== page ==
Editor’s Note: The following piece, titled From a Gay Head Picture Album, was published in the Gazette in June 1971. Yvette Eastman died Jan. 13 at the age of 101.
These are the moors that tumble from our hilltop to the little shell and stone washed beach. Our golden dog, weaving a ribbon of orange silk through the beach plum and huckleberry bushes, scares to flight a family of quails and a berry nibbling gull. She comes back, laughing. These are the wild, gentle-pink roses in June when the sun curls to reach the underside of a blade of grass and the outgoing breath of a small breeze barely nudges the feelers of a shiny bug nuzzling in the fold of a petal. And there is a field, buttered with dabs of summer yellow.
Here is the wide into-forever shore of the ocean. That’s a dead trash fish with the comedian’s mouth in sorrow. There, by that grass-whiskered dune, lies a silky log sea-shined to faun-silver. Way over there, the insisting blue of a plastic toy wheel still lives and those feather covered eggs, lying on their sides atop skinny, running stilts are sandpipers, embroidering cross stitches on the wet hem of the beach, and basting on starfish stars.
That’s a monarch butterfly balancing on a thistle’s heart; and there: the heron, hunched over Herring Creek at dusk, waits for the love-doomed herrings’ journey’s end.
And this, this is Menemsha Pond. At dawn, an oval sleeping on its side, covered by a night-blue blanket hemmed in inky black, slowly waking to a wide angle coral stripe trailing rose wisps like strands of hair on the east sky. A peach curtain is lowered and red spots rip through, meeting to form a half circle, craning higher and rounded until the blinding gold erases the shape of the rising sun that comes into the house and touches the corner of a table, the arm of a chair.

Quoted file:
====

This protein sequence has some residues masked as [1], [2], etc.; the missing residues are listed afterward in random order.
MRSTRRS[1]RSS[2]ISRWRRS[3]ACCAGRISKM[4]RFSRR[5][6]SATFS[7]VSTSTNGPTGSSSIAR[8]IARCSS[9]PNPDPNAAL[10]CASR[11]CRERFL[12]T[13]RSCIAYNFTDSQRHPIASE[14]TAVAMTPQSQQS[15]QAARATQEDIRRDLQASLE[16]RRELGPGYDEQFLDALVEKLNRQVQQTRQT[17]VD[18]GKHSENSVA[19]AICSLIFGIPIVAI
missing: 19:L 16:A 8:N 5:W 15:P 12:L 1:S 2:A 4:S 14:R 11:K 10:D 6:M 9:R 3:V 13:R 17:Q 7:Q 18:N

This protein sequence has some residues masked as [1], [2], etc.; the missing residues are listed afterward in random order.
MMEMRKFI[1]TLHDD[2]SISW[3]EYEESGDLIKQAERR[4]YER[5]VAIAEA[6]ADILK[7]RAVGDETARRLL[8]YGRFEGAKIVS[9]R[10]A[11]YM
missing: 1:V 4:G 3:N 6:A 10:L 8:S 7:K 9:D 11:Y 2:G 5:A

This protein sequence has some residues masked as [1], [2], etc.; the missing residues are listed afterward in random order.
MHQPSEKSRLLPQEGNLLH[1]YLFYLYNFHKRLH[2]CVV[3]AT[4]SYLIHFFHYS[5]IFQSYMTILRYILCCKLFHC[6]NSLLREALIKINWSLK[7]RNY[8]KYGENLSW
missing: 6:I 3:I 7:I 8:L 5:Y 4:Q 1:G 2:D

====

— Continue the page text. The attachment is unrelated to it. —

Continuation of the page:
That on a cloudless summer afternoon is a ballet by the racing Sunfish sails, so serious in their pleasure.
That is a party and here, out of focus, are the hundred chipped fragments of talk and light laughter voicing the up sound of not-important questions.
And this is fog . . . fog that sometimes sits and sits an inch above our tallness, waiting like an eighth month pregnancy to deliver. This pin dot light through the mist is the head of a wish to go upstairs to the sky and weed it from the eye of the sun. Else, rather the slow, silent, feather-slanted rain that intermittently becomes dropping and tapping,
That is November morning: two little scalloping boats, as though cut out of dark kindergarten paper and pasted on the pond, stand still on a pale sun ray that pushed through frown-darkling spokes to look like the pictures of The Annunciation. And this over here is later, that evening, when the embers from a setting sun dropped into the spreading colors of a bruise.
This? This is the half-light of ending day bringing the no-reason sadness for all the things that were . . . and are.
This is Christmas with deep snow. Our cat walks with purpose down the slope of the hill, along the little plowed path between the new frosted pines that leads to a poet’s grave. There is an awesome quiet splendor that is to borrow his words “. . . mystic, worshipful . . . as though the past should answer me, and I in pagan solitude bow down my head.”